By Krystle Z.
I grew up in deep South Texas where almost every day felt like summer, and I spent many of those days enjoying the beautiful beaches of South Padre Island. I recently visited home armed with “Waterproof SPF 60” sunscreen. I came back sunburn free, but I found out that starting next summer, I may not be able to find any sunscreens with that label.The Food and Drug Administration recently announced new requirements for the safety, effectiveness, and marketing of sunscreens. The main changes include:
Sunscreens that protect against UVA and UVB can be labeled “Broad Spectrum SPF”, and the use of claims to reduce the risk of skin cancer will be limited to sunscreens that have a Broad Spectrum SPF ≥ 15.
The FDA prohibits sunscreens from using “waterproof”, “sweatproof”, or “sunblock” on the label. Sunscreens can make claims of water resistance, but they must indicate how long the sunscreen is effective in conditions of swimming or sweating.
“Drug Facts” will be required on all labels.
A proposed rule by the FDA would cap the use of SPF value on labels to “50+” because there is limited evidence to suggest that a sunscreen with a SPF > 50 is more effective than a SPF 50 sunscreen.
The new regulations aim to help consumers choose and use sunscreen more effectively, which may help reduce the incidence of skin cancer, the most common type of cancer in the United States. Sunscreens protect against the damaging UV rays of the sun and a healthy diet rich in fruits and vegetables may also provide some protection. Although there have been only a few randomized controlled trials, numerous animal trials suggest that some phytochemicals may protect the skin against UV irradiation induced inflammation and DNA damage. Eating a diet rich in fruits and vegetables will provide more benefits than just reducing one's risk of skin cancer; therefore, I am an advocate of choosing the whole food. However, increasing the effectiveness of sunscreens by adding in fruit and/or vegetable extracts could be the next best thing. A couple of examples:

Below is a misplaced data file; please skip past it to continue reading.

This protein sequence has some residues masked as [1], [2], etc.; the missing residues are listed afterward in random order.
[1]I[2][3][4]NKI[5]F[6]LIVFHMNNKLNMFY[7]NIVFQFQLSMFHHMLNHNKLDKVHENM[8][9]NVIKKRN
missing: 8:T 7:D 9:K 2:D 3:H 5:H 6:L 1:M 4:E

Black Raspberries: Mice that were treated with a topical gel containing black raspberry extract after each UVB exposure (3 times/week for 25 weeks) had significantly lower tumor incidence and tumor size compared to mice that were treated with a topical gel without the extract. The author's suggested that the anthoycanins in the berries, which are rapidly absorbed through the skin, may have reduced the harmful effects of UVB exposure by decreasing inflammation and oxidative DNA damage.
Resveratrol: Resveratrol, a polyphenol found in grapes and red wine, was administered topically to mice either 30 minutes before or 5 minutes after each UVB exposure (2 times/week for 28 weeks). The resveratrol-treated mice (both pre- and post- UVB exposure) developed tumors later than the control animals and had significantly lower tumor incidence and tumor multiplicity (tumors/mouse). Interestingly, pre- and post-treatment with resveratrol had similar effectiveness, and this study further suggested that resveratrol was chemoprotective by reducing the expression of Survivin, a regulator of cell survival that is overexpressed in numerous cancers.
More human trials are needed to understand the bioavailability and efficacy of the potentially chemoprotective compounds, but the animal research looks very promising. Next time you head out to enjoy a warm summer day, don't forget the sunscreen, and while I wouldn't recommend covering yourself in blackberry or grape extract, why not pack a snack of fresh berries and grapes for good measure.